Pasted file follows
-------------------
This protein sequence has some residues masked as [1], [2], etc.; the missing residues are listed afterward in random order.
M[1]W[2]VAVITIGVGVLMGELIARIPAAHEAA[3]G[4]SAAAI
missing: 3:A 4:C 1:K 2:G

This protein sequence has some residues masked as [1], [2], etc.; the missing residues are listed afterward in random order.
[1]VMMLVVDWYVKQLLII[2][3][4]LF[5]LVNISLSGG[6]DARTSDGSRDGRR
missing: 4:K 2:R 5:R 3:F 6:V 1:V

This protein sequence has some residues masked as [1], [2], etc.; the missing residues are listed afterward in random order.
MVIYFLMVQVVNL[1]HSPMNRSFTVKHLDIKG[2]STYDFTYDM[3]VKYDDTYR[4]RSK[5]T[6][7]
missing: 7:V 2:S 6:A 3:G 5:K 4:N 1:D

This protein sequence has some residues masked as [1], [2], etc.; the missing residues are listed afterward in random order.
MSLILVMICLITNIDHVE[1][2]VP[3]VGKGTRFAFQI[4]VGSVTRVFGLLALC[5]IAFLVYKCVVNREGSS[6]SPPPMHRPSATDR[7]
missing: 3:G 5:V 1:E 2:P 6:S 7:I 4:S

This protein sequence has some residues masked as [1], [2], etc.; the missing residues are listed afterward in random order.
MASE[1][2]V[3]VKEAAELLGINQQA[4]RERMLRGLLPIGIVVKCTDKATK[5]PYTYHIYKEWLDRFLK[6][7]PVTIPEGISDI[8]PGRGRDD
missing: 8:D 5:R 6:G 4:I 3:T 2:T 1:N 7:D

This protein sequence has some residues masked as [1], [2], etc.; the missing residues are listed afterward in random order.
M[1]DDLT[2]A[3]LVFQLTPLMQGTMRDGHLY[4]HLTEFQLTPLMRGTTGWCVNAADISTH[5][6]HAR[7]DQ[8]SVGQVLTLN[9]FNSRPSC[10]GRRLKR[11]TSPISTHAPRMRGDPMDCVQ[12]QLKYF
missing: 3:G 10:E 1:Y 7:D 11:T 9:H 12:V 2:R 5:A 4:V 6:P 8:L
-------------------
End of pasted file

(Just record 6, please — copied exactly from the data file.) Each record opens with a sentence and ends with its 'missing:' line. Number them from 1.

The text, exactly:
This protein sequence has some residues masked as [1], [2], etc.; the missing residues are listed afterward in random order.
M[1]DDLT[2]A[3]LVFQLTPLMQGTMRDGHLY[4]HLTEFQLTPLMRGTTGWCVNAADISTH[5][6]HAR[7]DQ[8]SVGQVLTLN[9]FNSRPSC[10]GRRLKR[11]TSPISTHAPRMRGDPMDCVQ[12]QLKYF
missing: 3:G 10:E 1:Y 7:D 11:T 9:H 12:V 2:R 5:A 4:V 6:P 8:L